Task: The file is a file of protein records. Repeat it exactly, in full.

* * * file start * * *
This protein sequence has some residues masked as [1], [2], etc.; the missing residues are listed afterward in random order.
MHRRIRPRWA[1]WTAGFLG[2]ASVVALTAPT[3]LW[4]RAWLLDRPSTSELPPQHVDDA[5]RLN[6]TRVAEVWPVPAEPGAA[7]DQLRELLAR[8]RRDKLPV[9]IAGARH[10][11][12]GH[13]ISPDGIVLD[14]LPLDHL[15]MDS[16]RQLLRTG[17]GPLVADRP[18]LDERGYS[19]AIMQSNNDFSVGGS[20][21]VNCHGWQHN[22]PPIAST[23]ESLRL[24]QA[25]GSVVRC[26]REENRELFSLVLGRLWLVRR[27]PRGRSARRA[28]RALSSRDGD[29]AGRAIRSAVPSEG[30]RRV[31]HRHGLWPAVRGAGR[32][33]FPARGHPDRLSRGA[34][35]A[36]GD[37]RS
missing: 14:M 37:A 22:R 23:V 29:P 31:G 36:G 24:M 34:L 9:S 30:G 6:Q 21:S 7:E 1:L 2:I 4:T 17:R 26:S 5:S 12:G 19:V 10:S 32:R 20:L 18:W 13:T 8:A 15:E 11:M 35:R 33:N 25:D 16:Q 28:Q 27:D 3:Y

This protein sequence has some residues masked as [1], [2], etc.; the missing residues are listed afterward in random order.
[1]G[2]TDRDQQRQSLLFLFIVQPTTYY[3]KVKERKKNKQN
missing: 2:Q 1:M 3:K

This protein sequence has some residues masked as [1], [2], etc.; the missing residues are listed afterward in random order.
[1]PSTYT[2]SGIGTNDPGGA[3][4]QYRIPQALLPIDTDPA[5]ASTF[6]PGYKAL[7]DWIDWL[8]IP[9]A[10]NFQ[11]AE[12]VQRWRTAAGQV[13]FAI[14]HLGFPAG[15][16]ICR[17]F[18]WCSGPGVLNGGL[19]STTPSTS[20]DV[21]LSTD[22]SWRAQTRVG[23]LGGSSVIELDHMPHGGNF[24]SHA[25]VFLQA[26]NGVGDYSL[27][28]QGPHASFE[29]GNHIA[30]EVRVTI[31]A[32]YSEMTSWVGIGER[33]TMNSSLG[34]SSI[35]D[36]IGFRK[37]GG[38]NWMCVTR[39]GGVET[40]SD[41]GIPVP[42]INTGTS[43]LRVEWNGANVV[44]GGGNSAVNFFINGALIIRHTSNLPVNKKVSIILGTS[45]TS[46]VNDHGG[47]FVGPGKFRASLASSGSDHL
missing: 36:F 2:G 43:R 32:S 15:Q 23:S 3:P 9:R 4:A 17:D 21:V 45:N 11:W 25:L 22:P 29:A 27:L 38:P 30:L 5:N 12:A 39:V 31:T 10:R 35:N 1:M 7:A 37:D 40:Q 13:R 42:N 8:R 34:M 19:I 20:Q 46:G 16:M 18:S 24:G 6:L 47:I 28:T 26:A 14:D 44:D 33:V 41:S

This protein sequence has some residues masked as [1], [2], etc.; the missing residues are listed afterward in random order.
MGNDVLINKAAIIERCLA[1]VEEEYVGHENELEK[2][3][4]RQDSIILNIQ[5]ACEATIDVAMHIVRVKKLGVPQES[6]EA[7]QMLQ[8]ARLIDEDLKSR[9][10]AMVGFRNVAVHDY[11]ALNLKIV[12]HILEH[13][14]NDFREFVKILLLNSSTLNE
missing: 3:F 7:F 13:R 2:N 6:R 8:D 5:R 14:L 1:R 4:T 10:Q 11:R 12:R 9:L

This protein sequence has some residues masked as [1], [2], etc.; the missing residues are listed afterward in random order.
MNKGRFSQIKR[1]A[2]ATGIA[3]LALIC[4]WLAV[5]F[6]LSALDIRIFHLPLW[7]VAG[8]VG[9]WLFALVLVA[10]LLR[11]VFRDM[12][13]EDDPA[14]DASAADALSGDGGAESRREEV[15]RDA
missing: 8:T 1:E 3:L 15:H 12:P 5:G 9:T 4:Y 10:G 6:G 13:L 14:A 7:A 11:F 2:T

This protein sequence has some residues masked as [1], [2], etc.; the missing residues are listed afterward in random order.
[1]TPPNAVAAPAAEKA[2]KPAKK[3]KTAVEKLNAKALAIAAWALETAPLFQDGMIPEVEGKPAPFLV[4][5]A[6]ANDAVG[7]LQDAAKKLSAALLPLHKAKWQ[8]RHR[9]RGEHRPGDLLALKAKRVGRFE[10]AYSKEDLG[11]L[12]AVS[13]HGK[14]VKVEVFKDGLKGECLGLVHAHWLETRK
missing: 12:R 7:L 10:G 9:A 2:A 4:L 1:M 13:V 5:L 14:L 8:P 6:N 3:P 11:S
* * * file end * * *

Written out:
This protein sequence has some residues masked as [1], [2], etc.; the missing residues are listed afterward in random order.
MHRRIRPRWA[1]WTAGFLG[2]ASVVALTAPT[3]LW[4]RAWLLDRPSTSELPPQHVDDA[5]RLN[6]TRVAEVWPVPAEPGAA[7]DQLRELLAR[8]RRDKLPV[9]IAGARH[10][11][12]GH[13]ISPDGIVLD[14]LPLDHL[15]MDS[16]RQLLRTG[17]GPLVADRP[18]LDERGYS[19]AIMQSNNDFSVGGS[20][21]VNCHGWQHN[22]PPIAST[23]ESLRL[24]QA[25]GSVVRC[26]REENRELFSLVLGRLWLVRR[27]PRGRSARRA[28]RALSSRDGD[29]AGRAIRSAVPSEG[30]RRV[31]HRHGLWPAVRGAGR[32][33]FPARGHPDRLSRGA[34][35]A[36]GD[37]RS
missing: 14:M 37:A 22:R 23:V 29:P 31:G 36:G 24:M 34:L 9:S 30:G 6:Q 21:S 7:E 1:L 2:I 4:T 17:R 26:S 5:S 12:G 19:V 10:S 32:R 20:L 18:W 13:T 8:A 15:E 11:M 35:R 33:N 25:D 16:Q 28:Q 27:D 3:Y

This protein sequence has some residues masked as [1], [2], etc.; the missing residues are listed afterward in random order.
[1]G[2]TDRDQQRQSLLFLFIVQPTTYY[3]KVKERKKNKQN
missing: 2:Q 1:M 3:K

This protein sequence has some residues masked as [1], [2], etc.; the missing residues are listed afterward in random order.
[1]PSTYT[2]SGIGTNDPGGA[3][4]QYRIPQALLPIDTDPA[5]ASTF[6]PGYKAL[7]DWIDWL[8]IP[9]A[10]NFQ[11]AE[12]VQRWRTAAGQV[13]FAI[14]HLGFPAG[15][16]ICR[17]F[18]WCSGPGVLNGGL[19]STTPSTS[20]DV[21]LSTD[22]SWRAQTRVG[23]LGGSSVIELDHMPHGGNF[24]SHA[25]VFLQA[26]NGVGDYSL[27][28]QGPHASFE[29]GNHIA[30]EVRVTI[31]A[32]YSEMTSWVGIGER[33]TMNSSLG[34]SSI[35]D[36]IGFRK[37]GG[38]NWMCVTR[39]GGVET[40]SD[41]GIPVP[42]INTGTS[43]LRVEWNGANVV[44]GGGNSAVNFFINGALIIRHTSNLPVNKKVSIILGTS[45]TS[46]VNDHGG[47]FVGPGKFRASLASSGSDHL
missing: 36:F 2:G 43:R 32:S 15:Q 23:S 3:P 9:R 4:A 17:D 21:V 45:N 11:W 25:L 22:P 29:A 27:L 38:P 30:L 5:N 12:A 39:V 31:T 10:R 35:N 1:M 7:A 37:D 40:Q 13:R 42:N 8:R 34:M 19:I 20:Q 46:G 16:M 18:S 24:G 6:L 47:I 28:T 26:A 14:D 44:D 33:V 41:S

This protein sequence has some residues masked as [1], [2], etc.; the missing residues are listed afterward in random order.
MGNDVLINKAAIIERCLA[1]VEEEYVGHENELEK[2][3][4]RQDSIILNIQ[5]ACEATIDVAMHIVRVKKLGVPQES[6]EA[7]QMLQ[8]ARLIDEDLKSR[9][10]AMVGFRNVAVHDY[11]ALNLKIV[12]HILEH[13][14]NDFREFVKILLLNSSTLNE
missing: 3:F 7:F 13:R 2:N 6:R 8:D 5:R 14:L 1:R 4:T 10:Q 11:R 12:R 9:L

This protein sequence has some residues masked as [1], [2], etc.; the missing residues are listed afterward in random order.
MNKGRFSQIKR[1]A[2]ATGIA[3]LALIC[4]WLAV[5]F[6]LSALDIRIFHLPLW[7]VAG[8]VG[9]WLFALVLVA[10]LLR[11]VFRDM[12][13]EDDPA[14]DASAADALSGDGGAESRREEV[15]RDA
missing: 8:T 1:E 3:L 15:H 12:P 5:G 9:T 4:Y 10:G 6:G 13:L 14:A 7:A 11:F 2:T

This protein sequence has some residues masked as [1], [2], etc.; the missing residues are listed afterward in random order.
[1]TPPNAVAAPAAEKA[2]KPAKK[3]KTAVEKLNAKALAIAAWALETAPLFQDGMIPEVEGKPAPFLV[4][5]A[6]ANDAVG[7]LQDAAKKLSAALLPLHKAKWQ[8]RHR[9]RGEHRPGDLLALKAKRVGRFE[10]AYSKEDLG[11]L[12]AVS[13]HGK[14]VKVEVFKDGLKGECLGLVHAHWLETRK
missing: 12:R 7:L 10:G 9:A 2:A 4:L 1:M 13:V 5:L 14:L 8:P 6:N 3:P 11:S